It's okay to stick with chitchat around the water cooler, but meaningful conversation is the best way to talk yourself into a better mood, according to new research. In a recent study that matched self-reported happiness ratings with conversation quality, people who had more substantive conversations felt happier than those who engaged primarily in small talk. In the study, which was co-authored by Matthias R. Mehl, PhD, assistant professor in the University of Arizona's department of psychology, the conversations of ninety-seven undergrads were recorded over four days, then coded as either small talk or substantive. (Small talk was defined as trivial banter—like one-liners about the weather—while substantive conversation involved a sharing of ideas and information, like catching up with friends or discussing opinions about current events.) Overall, higher well-being was reported by the people who talked the most and spent the least amount of time alone, period, but the happiest individuals engaged in a third less small talk and had twice as many meaning-ful conversations as the unhappiest people.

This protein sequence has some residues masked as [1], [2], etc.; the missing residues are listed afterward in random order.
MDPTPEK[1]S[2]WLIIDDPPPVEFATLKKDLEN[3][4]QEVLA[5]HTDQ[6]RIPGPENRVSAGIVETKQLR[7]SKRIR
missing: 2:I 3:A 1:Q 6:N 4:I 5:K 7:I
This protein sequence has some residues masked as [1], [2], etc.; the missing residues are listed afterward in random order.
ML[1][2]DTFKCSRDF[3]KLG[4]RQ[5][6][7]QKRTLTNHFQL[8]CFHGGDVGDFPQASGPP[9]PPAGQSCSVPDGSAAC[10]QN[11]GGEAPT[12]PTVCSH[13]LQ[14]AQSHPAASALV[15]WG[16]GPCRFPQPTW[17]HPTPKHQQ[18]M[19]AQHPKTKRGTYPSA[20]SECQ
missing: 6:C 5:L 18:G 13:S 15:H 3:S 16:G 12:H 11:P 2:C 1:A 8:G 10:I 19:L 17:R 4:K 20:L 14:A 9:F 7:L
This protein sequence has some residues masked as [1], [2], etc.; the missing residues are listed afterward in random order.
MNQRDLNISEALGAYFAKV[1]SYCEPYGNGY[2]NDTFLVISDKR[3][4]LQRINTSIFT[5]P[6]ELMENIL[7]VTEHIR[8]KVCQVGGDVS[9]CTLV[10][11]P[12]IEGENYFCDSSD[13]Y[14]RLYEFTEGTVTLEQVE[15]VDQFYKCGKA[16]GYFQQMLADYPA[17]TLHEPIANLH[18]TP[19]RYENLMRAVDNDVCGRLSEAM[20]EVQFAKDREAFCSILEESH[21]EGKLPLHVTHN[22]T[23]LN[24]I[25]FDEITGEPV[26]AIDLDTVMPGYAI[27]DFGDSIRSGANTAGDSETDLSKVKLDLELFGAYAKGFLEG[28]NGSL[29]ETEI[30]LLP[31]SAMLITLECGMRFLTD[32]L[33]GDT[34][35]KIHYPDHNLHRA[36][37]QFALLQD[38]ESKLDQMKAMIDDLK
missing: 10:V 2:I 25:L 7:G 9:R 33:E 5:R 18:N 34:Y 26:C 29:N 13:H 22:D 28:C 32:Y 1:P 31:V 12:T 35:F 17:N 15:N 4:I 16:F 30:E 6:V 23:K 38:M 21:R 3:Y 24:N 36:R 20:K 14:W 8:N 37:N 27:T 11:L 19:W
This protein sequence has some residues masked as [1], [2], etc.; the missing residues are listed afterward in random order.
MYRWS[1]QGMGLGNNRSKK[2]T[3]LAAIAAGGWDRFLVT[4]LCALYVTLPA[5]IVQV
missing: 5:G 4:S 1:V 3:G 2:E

So how much deep conversation does it take to trigger an increased level of happiness? Researchers are hesitant to assign a value, but in a second study, Mehl found that "prescribing" just five extra fifteen-minute substantive conversations over the course of a week led participants to report feeling a bit happier. Rather than keep tally of your conversations, just look for opportunities to engage in a meaningful way. Your mood may get a boost, and whoever's at the other end of the conversation can benefit, too.
Better Each Day: 365 Expert Tips for a Healthier, Happier You by Jessica Cassity